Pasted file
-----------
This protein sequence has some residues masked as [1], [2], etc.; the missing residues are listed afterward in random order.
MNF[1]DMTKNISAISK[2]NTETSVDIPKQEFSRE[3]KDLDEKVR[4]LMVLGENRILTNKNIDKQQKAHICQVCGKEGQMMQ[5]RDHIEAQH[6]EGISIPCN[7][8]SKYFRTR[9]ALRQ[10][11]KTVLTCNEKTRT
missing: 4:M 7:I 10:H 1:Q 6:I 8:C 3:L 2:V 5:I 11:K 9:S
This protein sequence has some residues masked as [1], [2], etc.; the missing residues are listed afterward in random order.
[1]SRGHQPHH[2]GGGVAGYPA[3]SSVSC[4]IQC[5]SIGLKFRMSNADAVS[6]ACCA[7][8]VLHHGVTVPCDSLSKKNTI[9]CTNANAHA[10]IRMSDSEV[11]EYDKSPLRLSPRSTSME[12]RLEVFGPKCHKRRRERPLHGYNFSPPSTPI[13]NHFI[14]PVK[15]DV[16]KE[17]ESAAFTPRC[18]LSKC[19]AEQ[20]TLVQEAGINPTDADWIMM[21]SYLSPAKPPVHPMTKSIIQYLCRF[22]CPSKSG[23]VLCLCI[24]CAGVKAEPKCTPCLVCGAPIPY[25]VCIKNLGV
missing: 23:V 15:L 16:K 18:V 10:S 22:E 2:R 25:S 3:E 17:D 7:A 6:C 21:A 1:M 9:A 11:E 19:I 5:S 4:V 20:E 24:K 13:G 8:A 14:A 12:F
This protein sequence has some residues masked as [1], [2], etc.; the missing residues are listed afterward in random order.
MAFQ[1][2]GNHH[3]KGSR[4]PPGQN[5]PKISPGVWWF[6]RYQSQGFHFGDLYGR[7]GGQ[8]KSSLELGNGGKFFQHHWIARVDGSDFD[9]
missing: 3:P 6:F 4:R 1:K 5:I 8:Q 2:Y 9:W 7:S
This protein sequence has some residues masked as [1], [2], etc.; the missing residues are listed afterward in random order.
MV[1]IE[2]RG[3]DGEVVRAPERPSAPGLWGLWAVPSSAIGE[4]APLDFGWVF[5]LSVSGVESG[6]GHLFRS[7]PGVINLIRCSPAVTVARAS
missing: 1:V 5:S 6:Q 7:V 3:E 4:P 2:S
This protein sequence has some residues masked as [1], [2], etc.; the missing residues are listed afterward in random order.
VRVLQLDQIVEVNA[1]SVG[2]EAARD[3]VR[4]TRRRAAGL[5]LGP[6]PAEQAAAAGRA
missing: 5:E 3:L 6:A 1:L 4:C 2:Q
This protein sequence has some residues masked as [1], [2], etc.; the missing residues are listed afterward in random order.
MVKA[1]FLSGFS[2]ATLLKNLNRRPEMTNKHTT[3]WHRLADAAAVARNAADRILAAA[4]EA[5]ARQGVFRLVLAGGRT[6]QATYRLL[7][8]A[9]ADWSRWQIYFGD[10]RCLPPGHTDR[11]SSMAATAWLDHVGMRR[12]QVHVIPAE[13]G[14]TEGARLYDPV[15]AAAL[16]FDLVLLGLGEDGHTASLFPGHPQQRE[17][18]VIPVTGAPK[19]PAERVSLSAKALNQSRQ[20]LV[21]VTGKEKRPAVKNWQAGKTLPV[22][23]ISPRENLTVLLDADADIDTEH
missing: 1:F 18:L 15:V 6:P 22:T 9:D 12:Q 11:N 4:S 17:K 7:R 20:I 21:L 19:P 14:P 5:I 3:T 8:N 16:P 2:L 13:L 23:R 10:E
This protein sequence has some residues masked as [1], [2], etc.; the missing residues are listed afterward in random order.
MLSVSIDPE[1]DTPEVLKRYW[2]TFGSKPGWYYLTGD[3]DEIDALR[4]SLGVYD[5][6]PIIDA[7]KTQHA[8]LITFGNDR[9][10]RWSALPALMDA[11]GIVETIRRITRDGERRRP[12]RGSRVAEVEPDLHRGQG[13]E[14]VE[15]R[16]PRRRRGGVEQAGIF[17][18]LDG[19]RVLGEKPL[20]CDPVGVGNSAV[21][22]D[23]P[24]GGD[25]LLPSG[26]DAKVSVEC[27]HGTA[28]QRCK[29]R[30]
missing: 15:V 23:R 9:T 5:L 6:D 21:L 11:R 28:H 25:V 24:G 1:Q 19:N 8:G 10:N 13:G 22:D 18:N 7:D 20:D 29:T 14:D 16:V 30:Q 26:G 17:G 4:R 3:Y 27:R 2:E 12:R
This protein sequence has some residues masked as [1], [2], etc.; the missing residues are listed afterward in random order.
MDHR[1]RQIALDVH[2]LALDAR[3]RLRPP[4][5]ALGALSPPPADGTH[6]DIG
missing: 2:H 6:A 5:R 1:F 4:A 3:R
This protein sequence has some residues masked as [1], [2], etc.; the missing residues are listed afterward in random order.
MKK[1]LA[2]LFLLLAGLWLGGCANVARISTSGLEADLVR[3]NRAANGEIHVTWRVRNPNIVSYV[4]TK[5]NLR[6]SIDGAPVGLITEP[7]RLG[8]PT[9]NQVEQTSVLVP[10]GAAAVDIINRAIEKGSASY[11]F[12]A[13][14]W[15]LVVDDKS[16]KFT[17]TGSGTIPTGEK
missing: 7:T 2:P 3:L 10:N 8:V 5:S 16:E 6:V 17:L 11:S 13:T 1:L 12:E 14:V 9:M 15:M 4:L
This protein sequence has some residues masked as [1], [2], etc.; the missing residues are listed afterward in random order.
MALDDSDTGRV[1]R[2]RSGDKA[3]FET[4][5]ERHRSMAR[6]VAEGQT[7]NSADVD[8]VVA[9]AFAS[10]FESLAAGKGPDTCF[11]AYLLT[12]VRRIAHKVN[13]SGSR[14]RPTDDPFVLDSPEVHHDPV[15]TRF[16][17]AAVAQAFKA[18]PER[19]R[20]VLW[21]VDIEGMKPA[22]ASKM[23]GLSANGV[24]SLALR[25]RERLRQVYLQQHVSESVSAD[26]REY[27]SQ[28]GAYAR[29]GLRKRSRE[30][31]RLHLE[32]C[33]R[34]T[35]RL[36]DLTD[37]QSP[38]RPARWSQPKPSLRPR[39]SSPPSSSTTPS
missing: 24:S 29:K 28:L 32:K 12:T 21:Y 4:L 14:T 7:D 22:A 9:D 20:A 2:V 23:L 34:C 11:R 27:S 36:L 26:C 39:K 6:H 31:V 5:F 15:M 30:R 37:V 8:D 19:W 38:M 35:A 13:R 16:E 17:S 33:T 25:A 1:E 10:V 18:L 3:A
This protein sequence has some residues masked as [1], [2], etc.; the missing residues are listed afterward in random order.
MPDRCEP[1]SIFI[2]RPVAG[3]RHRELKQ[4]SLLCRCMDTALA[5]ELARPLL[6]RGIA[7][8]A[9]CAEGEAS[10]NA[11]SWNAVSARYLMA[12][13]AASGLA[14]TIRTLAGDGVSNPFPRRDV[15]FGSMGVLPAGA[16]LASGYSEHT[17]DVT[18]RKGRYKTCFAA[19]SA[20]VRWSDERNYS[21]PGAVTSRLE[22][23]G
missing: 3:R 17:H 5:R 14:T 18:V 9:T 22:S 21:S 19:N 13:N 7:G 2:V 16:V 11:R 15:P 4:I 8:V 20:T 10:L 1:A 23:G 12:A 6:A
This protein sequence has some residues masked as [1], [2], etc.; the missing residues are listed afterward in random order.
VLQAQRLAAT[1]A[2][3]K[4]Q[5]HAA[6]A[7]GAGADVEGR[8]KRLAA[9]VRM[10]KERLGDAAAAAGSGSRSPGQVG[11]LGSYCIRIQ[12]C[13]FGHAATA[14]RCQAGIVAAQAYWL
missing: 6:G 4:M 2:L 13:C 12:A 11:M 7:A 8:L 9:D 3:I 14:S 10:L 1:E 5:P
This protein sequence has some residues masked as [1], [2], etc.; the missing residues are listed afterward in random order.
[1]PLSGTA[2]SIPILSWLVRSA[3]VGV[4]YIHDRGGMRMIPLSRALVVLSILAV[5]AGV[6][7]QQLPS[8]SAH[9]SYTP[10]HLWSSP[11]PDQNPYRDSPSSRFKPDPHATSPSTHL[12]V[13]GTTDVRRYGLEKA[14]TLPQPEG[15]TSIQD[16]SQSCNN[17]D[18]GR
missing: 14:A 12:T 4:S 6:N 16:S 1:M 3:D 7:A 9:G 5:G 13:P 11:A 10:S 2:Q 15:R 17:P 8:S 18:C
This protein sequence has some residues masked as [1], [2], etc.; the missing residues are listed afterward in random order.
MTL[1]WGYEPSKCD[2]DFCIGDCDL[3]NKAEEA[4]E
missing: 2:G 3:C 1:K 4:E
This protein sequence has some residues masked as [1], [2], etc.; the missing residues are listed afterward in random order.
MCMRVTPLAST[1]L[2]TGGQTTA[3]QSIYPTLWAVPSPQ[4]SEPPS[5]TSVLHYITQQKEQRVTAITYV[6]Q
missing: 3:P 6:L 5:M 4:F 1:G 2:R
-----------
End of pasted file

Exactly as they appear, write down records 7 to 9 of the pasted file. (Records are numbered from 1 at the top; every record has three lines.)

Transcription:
This protein sequence has some residues masked as [1], [2], etc.; the missing residues are listed afterward in random order.
MLSVSIDPE[1]DTPEVLKRYW[2]TFGSKPGWYYLTGD[3]DEIDALR[4]SLGVYD[5][6]PIIDA[7]KTQHA[8]LITFGNDR[9][10]RWSALPALMDA[11]GIVETIRRITRDGERRRP[12]RGSRVAEVEPDLHRGQG[13]E[14]VE[15]R[16]PRRRRGGVEQAGIF[17][18]LDG[19]RVLGEKPL[20]CDPVGVGNSAV[21][22]D[23]P[24]GGD[25]LLPSG[26]DAKVSVEC[27]HGTA[28]QRCK[29]R[30]
missing: 15:V 23:R 9:T 5:L 6:D 21:L 11:R 28:H 25:V 24:G 1:Q 19:N 8:G 10:N 13:G 22:D 18:N 7:D 20:D 29:T 14:D 16:V 30:Q 26:G 17:G 4:R 3:Y 27:R 2:E 12:R
This protein sequence has some residues masked as [1], [2], etc.; the missing residues are listed afterward in random order.
MDHR[1]RQIALDVH[2]LALDAR[3]RLRPP[4][5]ALGALSPPPADGTH[6]DIG
missing: 2:H 6:A 5:R 1:F 4:A 3:R
This protein sequence has some residues masked as [1], [2], etc.; the missing residues are listed afterward in random order.
MKK[1]LA[2]LFLLLAGLWLGGCANVARISTSGLEADLVR[3]NRAANGEIHVTWRVRNPNIVSYV[4]TK[5]NLR[6]SIDGAPVGLITEP[7]RLG[8]PT[9]NQVEQTSVLVP[10]GAAAVDIINRAIEKGSASY[11]F[12]A[13][14]W[15]LVVDDKS[16]KFT[17]TGSGTIPTGEK
missing: 7:T 2:P 3:L 10:N 8:V 5:S 16:E 6:V 17:L 11:S 13:T 1:L 12:E 14:V 9:M 15:M 4:L